Document Type : Research Article
Authors
Department of Mechanical Engineering, Faculty of Engineering, Arak University, Arak, 3815688349, Iran
Abstract
Keywords
Main Subjects
Static Buckling and Free Vibration Analysis of BiDimensional FG Metal Ceramic Porous Beam
Department of Mechanical Engineering, Faculty of Engineering, Arak University, Arak, 3815688349, Iran
KEYWORDS 

ABSTRACT 
Porosity; Computational analysis; 2DFGM; Composite materials; Buckling. 
This study presents an analytical solution for static buckling and free vibration analysis of bidimensional functionally graded (2DFG) metalceramic porous beams. To achieve this goal, equations of motion for the beam are derived by using Hamilton's principle and then the derived equations were solved in the framework of Galerkin’s wellknown analytical method for solution of equations. The material properties of the beam are variable along with thickness and length according to the powerlaw function. During the fabrication of functionally graded materials (FGMs), porosities may occur due to technical problems causing microvoids to appear. Detailed mathematical derivations are presented and numerical investigations are performed, while emphasis is placed on investigating the effect of various parameters such as FG power indexes along both directions of thickness and length, porosity, and slenderness ratios (L/h), on the nondimensional frequency and static buckling of the beam based on new higher deformation beam theory. The accuracy of the proposed model is validated based on comparisons of the results with the accepted studies. According to the result in both buckling and vibration analysis, the presented modified transverse shear stress along the thickness has shown closer consequences in comparison with TBT.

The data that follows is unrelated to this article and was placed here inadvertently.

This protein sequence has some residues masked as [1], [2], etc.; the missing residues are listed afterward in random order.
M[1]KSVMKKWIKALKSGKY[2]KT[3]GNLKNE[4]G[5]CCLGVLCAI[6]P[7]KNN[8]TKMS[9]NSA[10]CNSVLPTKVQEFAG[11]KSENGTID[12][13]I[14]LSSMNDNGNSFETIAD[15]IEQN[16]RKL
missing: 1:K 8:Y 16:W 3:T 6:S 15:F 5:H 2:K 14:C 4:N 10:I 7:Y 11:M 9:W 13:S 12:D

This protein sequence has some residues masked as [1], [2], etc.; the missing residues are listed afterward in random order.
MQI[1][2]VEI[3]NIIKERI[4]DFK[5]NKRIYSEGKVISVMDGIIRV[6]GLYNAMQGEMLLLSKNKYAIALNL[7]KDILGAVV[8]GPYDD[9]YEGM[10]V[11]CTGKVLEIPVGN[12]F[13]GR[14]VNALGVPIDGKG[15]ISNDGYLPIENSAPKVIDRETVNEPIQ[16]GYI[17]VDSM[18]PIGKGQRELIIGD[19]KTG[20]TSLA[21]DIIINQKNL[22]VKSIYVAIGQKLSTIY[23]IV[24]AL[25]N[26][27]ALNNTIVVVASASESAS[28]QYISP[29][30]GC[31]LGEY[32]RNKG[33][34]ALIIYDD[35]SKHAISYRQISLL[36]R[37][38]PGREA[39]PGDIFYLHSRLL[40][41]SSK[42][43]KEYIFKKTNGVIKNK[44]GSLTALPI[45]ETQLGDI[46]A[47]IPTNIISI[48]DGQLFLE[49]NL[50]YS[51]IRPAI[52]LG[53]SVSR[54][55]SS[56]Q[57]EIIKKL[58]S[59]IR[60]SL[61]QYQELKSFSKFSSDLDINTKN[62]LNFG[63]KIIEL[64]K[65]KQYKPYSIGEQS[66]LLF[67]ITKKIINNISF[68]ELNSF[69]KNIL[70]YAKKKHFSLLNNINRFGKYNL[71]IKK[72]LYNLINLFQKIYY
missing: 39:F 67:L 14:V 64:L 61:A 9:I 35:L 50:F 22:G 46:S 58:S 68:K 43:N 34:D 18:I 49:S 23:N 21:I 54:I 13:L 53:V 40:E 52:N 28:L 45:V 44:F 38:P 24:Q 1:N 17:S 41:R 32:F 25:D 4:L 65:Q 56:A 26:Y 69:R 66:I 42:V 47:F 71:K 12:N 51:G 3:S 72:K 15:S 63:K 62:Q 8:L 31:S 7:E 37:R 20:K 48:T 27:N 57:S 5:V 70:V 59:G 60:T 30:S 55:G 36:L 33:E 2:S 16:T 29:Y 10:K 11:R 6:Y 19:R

In recent years, a new class of composite materials formed that contained two or more phases which are known as functionally graded materials (FGMs). FGMs are made of two or more substances whose characteristics vary continuously from one direction to another. The performances and advantages of FGMs have led to their increasing use in many sectors including hitech industries, aerospace, naval, automotive, and civil structures[1]. An important application of FGM in structural components is in beams and beam structures. To support the growing use of FGM beams, the study of their vibration behavior becomes necessary. In recent years, the analysis of the free vibration of FGM beams has been performed using different analytical and numerical methods[2]. buckling and free vibration of a curved Timoshenko FG microbeam is studied by Rahmani et al. [3] based on strain gradient theory (SGT) theory. Compared to conventional materials, porous materials possess both remarkable design flexibility and significant applicability across diverse fields. Consequently, numerous researchers have dedicated their efforts to exploring various porous structures. For instance, Ghasemi and Meskini [4] conducted an investigation into the free vibration analysis of porous laminated rotating circular cylindrical shells. Several studies have been carried out on the behaviors of functionally graded material in recent years [510]. Atashipour et al. [11] developed a closedform 2D elasticity solution for stresses and displacements of a curved FG beam subjected to a shear force. Among the earliest investigators in this field, Masjedi et al. [12], conducted a large deflection of functionally graded porous beams based on a geometrically exact theory. The buckling behavior of engineering structures made of advanced materials has been investigated by many researchers[1318]. Buckling of Sandwich Structures with Metamaterials Core Integrated by Graphene Nanoplatelets Reinforced Polymer Composite was analyzed by Shabani and Khorshidi[19]. The analytical solution presented by Dym and Williams [20] can be used to estimate the buckling behavior of curved beams. The nondeterministic vibration frequencies and mode shapes of FG porous beams were investigated by Gao et al. [21] using a hybrid Chebyshev surrogate model with a discrete singular convolution method. Large amplitude nonlinear vibration analysis of functionally graded porous Timoshenko beams is examined by Ebrahimi and Zia [22]. Chen et al. [23] investigated free vibration and transient analyses of functionally graded piezoelectric materials curved Timoshenko beams in their work. Mahmoodabadi et al. [24] used a multiobjective optimization process based on the genetic algorithm to study damping the vibrations of a piezoactuating composite beam. The Peridynamics analytical solutions for the buckling load of beams with various boundary conditions were introduced by Yang et al. [25]. Ly et al. [26] used different hybrid ML models to predict the critical buckling load of Ishaped cellular steel beams with circular openings.